Don Grady, 51, shares a powder-blue, two-story house ("a real My Three Sons house," he says) with his wife, Ginny, 37, and their children Joey, 5, and Tessa, 16 months. Like many child stars (he was a Mouseketeer before becoming a Son), Grady found the adjustment back to the real world difficult. "One minute you've got a wardrobe man and a script girl and a director all concerned about you," he says. "And then it's gone. I'd never put my kids through that unless they knew it was what they really wanted." But Grady, a prodigy who played eight instruments by age 12, was able to make a successful transition to showbiz composer. He penned the theme to the film Switch; his music for EFX, Michael Crawford's Las Vegas show, is out on CD; and he's completing the score for The Revolutionary War, a forthcoming Learning Channel documentary.
Stanley Livingston, 44, last appeared in this year's Attack of the 60-Foot Centerfold, a straight-to-video release. On Sons, he often threw away fan mail unread, becoming, he says, "the black sheep of the family." MacMurray tried to help. "At 18, I married a go-go dancer," Stanley says. "He spoke to me about it a couple of times. You could tell he didn't approve." The six-year marriage ended in 1974; Livingston now lives alone in a Craftsman-style house in the Hollywood Hills. "I don't have any kids," Stanley quips, "but I have a 25-year-old adult [daughter Samantha]."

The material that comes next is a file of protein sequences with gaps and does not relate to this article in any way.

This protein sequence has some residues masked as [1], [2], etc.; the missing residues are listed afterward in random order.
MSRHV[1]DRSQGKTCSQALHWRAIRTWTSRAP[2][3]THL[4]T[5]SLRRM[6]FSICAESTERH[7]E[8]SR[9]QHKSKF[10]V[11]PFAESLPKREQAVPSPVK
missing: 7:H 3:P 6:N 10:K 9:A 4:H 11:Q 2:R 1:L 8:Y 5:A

Brother Barry Livingston, 41, remains a working actor. He recently played the Juice's doctor in Fox's The O.J. Simpson Story and appears on ABC's Lois & Clark: The New Adventures of Superman as Lex Luthor's lawyer. As a clean-cut Son, Barry longed to grow his hair and go to rock concerts. "The contrast between what was going on in our generation and the image we had to portray was difficult to reconcile," says Barry, who lives in Studio City, Calif., with wife Karen, 36, and children Spencer, 6, and Hailey, 3. They don't even associate him with Ernie. "My son is more excited," he says, "about seeing me next to Superman."
There's something to be said for a strict upbringing—on TV at least. From 1960-72, the social tornado of sex, drugs and rock and roll that whirled across adolescent America never touched down at 837 Mill Street. As Steve Douglas, Fred MacMurray single-handedly raised one of the nation's most functional families. He kept the dating chaste, the music melodic and the iced tea weak for sons Mike (Tim Considine, 54, who left the show in 1965 and is now a sports photographer and auto-racing expert), Robbie (Don Grady), Chip (Stanley Livingston) and their adopted sibling, Ernie (Barry Livingston). MacMurray, who died in 1991, didn't need to worry about how his TV kids turned out.